In light of the horrific pain and torture to which living animals are subjected when used for laboratory experiments, many scientists and researchers have made it a priority to seek out humane alternatives to live animal experimentation. This has resulted in a wide range of technological developments which are not only more ethical but, in many cases, are also more useful to humans.

According to a survey of emergency medicine residency programs across the United States and Canada, 95 percent (214 out of 226) of programs use only non-animal, human-relevant training methods for their students. Recently, the Western Michigan University Homer Stryker M.D. School of Medicine (WMed) caught on to this trend by transitioning away from having their students practice on live animals.

WMed’s decision to abandon live animal training came after the school was contacted by the Physicians Committee for Responsible Medicine, a nonprofit health organization that promotes “higher standards for ethics and effectiveness in research and medical training.” In June of 2017, Physicians Committee Director of Academic Affairs John Pippin, M.D., F.A.C.C. reached out to WMed officials to inform them about “educationally and ethically superior” medical training methods which do not require the use of animals. Dr. Pippin suggested that the university begin using simulation among other animal training alternatives.

The university’s faculty was very receptive to this suggestion and, after evaluating the evidence provided by Dr. Pippin, decided to end the use of live animals in their training curriculum. After hearing news of WMed’s resolution, Dr. Pippin reportedly said, “The Physicians Committee congratulates WMed for its decision and for the faculty’s willingness to review the curriculum in light of changing nationwide trends and recent developments in technology. Providing modern, human-based training methods will better equip WMed’s emergency medicine residents to provide the quality of medical care that patients deserve.”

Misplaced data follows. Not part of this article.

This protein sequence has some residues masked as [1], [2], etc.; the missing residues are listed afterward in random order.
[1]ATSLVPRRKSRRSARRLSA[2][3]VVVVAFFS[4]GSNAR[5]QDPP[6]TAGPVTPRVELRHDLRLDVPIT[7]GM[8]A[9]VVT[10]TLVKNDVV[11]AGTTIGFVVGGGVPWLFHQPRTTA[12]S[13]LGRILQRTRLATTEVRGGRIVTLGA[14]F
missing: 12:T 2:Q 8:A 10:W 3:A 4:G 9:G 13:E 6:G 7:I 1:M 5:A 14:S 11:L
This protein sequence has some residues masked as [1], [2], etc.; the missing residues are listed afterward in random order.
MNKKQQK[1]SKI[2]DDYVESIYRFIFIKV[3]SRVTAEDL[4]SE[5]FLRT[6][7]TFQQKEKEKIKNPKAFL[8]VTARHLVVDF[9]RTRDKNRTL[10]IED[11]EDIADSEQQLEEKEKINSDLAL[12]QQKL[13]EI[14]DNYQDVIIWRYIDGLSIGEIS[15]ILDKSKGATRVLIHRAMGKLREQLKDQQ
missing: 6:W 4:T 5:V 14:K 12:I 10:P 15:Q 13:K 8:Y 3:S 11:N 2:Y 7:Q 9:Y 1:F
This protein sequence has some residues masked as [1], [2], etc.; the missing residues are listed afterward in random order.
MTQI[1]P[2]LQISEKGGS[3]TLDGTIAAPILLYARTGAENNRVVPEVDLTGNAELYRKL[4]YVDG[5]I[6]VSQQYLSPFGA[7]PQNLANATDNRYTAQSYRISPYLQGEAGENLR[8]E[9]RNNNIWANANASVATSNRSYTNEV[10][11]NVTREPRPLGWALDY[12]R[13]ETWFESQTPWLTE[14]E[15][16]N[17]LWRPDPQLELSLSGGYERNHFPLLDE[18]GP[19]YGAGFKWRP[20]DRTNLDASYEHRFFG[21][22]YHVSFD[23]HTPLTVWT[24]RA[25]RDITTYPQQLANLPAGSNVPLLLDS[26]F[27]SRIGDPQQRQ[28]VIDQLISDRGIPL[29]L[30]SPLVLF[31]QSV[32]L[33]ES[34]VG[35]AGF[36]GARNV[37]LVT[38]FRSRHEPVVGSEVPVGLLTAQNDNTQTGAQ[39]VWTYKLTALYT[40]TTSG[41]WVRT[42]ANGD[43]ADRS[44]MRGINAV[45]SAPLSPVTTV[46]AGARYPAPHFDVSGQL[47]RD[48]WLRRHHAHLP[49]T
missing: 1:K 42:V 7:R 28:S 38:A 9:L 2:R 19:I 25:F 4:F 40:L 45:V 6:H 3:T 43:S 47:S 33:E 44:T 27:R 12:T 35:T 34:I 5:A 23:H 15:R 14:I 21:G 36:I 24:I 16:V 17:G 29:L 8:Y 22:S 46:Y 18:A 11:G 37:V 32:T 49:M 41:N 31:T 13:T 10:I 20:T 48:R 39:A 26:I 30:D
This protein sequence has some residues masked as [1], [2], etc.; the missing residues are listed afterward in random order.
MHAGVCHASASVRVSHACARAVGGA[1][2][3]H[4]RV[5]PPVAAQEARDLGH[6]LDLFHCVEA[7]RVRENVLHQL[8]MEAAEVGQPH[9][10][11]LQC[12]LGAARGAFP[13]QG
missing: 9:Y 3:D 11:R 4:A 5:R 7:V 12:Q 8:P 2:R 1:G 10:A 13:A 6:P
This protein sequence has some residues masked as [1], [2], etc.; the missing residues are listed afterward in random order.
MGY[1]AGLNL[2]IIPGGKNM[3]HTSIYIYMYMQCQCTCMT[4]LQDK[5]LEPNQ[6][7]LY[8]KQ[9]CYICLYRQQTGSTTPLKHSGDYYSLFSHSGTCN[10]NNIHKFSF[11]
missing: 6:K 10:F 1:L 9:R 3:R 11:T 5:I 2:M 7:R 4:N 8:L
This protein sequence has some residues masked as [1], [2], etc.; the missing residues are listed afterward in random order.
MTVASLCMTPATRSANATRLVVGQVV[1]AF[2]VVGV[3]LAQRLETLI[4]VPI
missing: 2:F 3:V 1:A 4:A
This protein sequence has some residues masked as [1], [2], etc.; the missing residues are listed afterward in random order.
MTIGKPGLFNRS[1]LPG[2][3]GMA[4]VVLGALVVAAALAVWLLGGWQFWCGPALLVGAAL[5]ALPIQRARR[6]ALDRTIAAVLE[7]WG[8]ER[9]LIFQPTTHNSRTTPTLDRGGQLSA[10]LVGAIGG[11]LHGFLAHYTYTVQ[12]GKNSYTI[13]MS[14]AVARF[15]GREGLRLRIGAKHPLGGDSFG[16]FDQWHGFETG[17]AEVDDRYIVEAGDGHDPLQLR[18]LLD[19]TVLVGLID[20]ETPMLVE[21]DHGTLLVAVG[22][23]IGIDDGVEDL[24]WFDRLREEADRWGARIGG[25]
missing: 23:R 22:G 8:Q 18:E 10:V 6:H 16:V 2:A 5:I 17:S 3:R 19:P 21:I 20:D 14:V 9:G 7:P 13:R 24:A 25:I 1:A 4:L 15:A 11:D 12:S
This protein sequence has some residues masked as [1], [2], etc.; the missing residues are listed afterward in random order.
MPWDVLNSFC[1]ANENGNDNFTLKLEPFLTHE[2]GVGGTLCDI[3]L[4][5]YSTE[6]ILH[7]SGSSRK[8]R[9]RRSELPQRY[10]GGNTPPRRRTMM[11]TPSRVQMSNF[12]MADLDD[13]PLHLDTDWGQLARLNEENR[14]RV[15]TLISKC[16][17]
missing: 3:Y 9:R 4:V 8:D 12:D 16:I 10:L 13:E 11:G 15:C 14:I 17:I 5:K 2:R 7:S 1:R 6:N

Prior to the switch, students in WMed’s emergency medicine residency program used live pigs to practice human medical procedures, which involved putting the poor creatures through extreme pain. Often, the pigs did not survive the training sessions, but when they did, they were killed afterward.

WMed’s choice to ditch live animal training for humane alternatives is a major victory for animals, and we applaud the university’s willingness to rethink outdated methods for the sake of both morality and human relevance!

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